How to Make a Good Book Better – Revision Tips of Awesome – Part Three

So, these past three Mondays, I’ve been giving revision tips to help with people’s stories. And this is the last in the series! I know! I know! The horror!

Get ready writers and put your revision hats on. As I write this, we’re in lockdown because of CoVid-19 aka the coronavirus, and I know you all just want to draft and eat, but get dressed and do the hard stuff, too. Revising makes your book so much stronger.

11.  GIVE YOUR CHARACTERS A REASON

Do not have your hamster kill your cat without a motivation. The cat’s tormenting? That’s a reason. The cat’s snoring? That’s a motivation. 

Every character has to have a want and a motivation, a reason for doing what they do.

In other words: Your characters need to make sense.

12. THINK ABOUT TIME FRAME

Should your story be an hour in the protagonist’s life? A day? A year? Does it really need to end with the prom? Plath says to think of the story as “an image stamped in Silly Putty, until it became distorted and possibly more interesting?” 

Pull out that image. Think about how long your story is in the character’s life.

13. ADD SOME TEXTURE

Think about figurative language. Think about symbols and allusions and metaphors. Use the tools of literature and the sounds of poetry to make your story resonate.

But, um, don’t put a simile in every paragraph.

14. MAYBE YOU SHOULD GO UNRELIABLE

Narrators who are reliable are sometimes narrators who are boring. What would happen if yours went to the dark side? 

15. BE TRIVIAL. BE DEEP

We want to hear what matters to the character and what trivial parts of his/her existence make him/her real. If she’s a bus driver. Let us know how that impacts her thinking. Let us see her job.

PART ONE OF THESE TIPS IS HERE!

PART TWO OF THESE TIPS IS HERE!


These revision tips this week are all originally from James Plath’s article “Twenty-one Tweaks to a Better Tale,” which was published in THE COMPLETE BOOK OF NOVEL WRITING, Writer’s Digest Books, Cincinatti, Ohio, Edited by Meg Leder, Jack Heffron, and the Editors of Writer’s Digest.


WRITING AND PODCAST NEWS

Over 170,000 people have downloaded episodes of our podcast, DOGS ARE SMARTER THAN PEOPLE, you should join them. There will be a new episode tomorrow! 

Last week’s episode’s link.

This week’s episode’s link.


Continue reading “How to Make a Good Book Better – Revision Tips of Awesome – Part Three”

How to Make Your Good Book Better – Revision Tips of Awesome – Part Two

I am still chugging along trying to get my draft done so that I can get to the fun stuff:

No, not drowning my sorrows in Sanka.

No, not learning the fine art of belly dancing.

I’m talking about revisions. Yes! I think that’s the fun stuff! I know! I know! Wild!

Check your scenes

Sometimes we have scenes that don’t fit.  And those scenes have to go.

Yes, you may want to have an especially poignant scene in your sci-fi thriller where Douglas, the hamster, gets out of his cage and is trapped in the minivan beneath the cushions. But does it really fit in a futuristic fable? 

“A scene should reveal something about the character, advance the plot in a significant way, provide insight into the ‘theme,’ or, as Eurdora Welty suggested, do all three,”   James Plath says.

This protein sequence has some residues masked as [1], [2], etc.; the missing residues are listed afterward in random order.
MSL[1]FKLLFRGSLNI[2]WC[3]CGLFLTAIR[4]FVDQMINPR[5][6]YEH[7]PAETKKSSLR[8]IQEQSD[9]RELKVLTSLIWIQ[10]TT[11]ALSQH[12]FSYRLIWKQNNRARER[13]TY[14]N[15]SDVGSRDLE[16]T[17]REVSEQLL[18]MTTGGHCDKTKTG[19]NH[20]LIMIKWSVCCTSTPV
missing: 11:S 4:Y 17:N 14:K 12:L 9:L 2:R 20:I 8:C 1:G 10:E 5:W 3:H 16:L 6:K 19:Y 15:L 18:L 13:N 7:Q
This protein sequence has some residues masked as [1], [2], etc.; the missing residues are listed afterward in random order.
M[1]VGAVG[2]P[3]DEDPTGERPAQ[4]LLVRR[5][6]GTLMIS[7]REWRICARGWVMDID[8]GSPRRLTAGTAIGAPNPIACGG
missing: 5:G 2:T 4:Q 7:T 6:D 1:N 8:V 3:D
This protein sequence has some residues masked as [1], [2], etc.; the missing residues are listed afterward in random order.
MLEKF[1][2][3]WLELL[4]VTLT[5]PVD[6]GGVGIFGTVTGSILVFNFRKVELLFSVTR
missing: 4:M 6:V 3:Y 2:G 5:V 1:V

Too little? Your story feels like a writing exercise.


Too many? Your story is lost in a lot of moments and more moments and all the oomph of your story is gone. 

Think About How the Story is Framed.

This is the set-up. Think about THE COLOR PURPLE or Jay Asher’s 13 REASONS WHY. Brilliantly done. 

Don’t Forget That We Have More Than Eyes


Readers can smell and feel and taste, too. Make them do that in your story. Make your story a world that isn’t just visual. 

Think about Place


We’ve had a lot of posts about place here at the Tollbooth. 

Plath says, “Many stories exist in a vacuum, where lines are spoken without any description of an interior or exterior settling. That’s like going to the theater and having the house lights never come on …..”

These revision tips this week are all originally from James Plath’s article “Twenty-one Tweaks to a Better Tale,” which was published in THE COMPLETE BOOK OF NOVEL WRITING, Writer’s Digest Books, Cincinatti, Ohio, Edited by Meg Leder, Jack Heffron, and the Editors of Writer’s Digest.

Part One of these Tips is Here!


WRITING AND PODCAST NEWS

Over 170,000 people have downloaded episodes of our podcast, DOGS ARE SMARTER THAN PEOPLE, you should join them. There will be a new episode tomorrow! 

Last week’s episode’s link.

This week’s episode’s link.


I HAVE A NEW BOOK! 

THIS IS WHAT IT’S ABOUT

Rosie Jones, small town reporter and single mom, is looking forward to her first quiet Maine winter with her young daughter, Lily. After a disastrous first marriage, she’s made a whole new life and new identities for her and her little girl. Rosie is more than ready for a winter of cookies, sledding, stories about planning board meetings, and trying not to fall in like with the local police sergeant, Seamus Kelley.

But after her car is tampered with and crashes into Sgt. Kelley’s cruiser during a blizzard, her quiet new world spirals out of control and back into the danger she thought she’d left behind. One of her new friends is murdered. She herself has been poisoned and she finds a list of anagrams on her dead friend’s floor. 

As the killer strikes again, it’s obvious that the women of Bar Harbor aren’t safe. Despite the blizzard and her struggle to keep her new identity a secret, Rosie sets out to make sure no more women die. With the help of the handsome but injured Sgt. Kelley and the town’s firefighters, it’s up to Rosie to stop the murderer before he strikes again.

You can order it here. 


IN THE WOODS – READ AN EXCERPT, ORDER NOW!

My new book, IN THE WOODS, is out!

Gasp!

It’s with Steve Wedel. It’s scary and one of Publisher’s Weekly’s Buzz Books for Summer 2019. There’s an excerpt of it there and everything! But even cooler (for me) they’ve deemed it buzz worthy! Buzz worthy seems like an awesome thing to be deemed!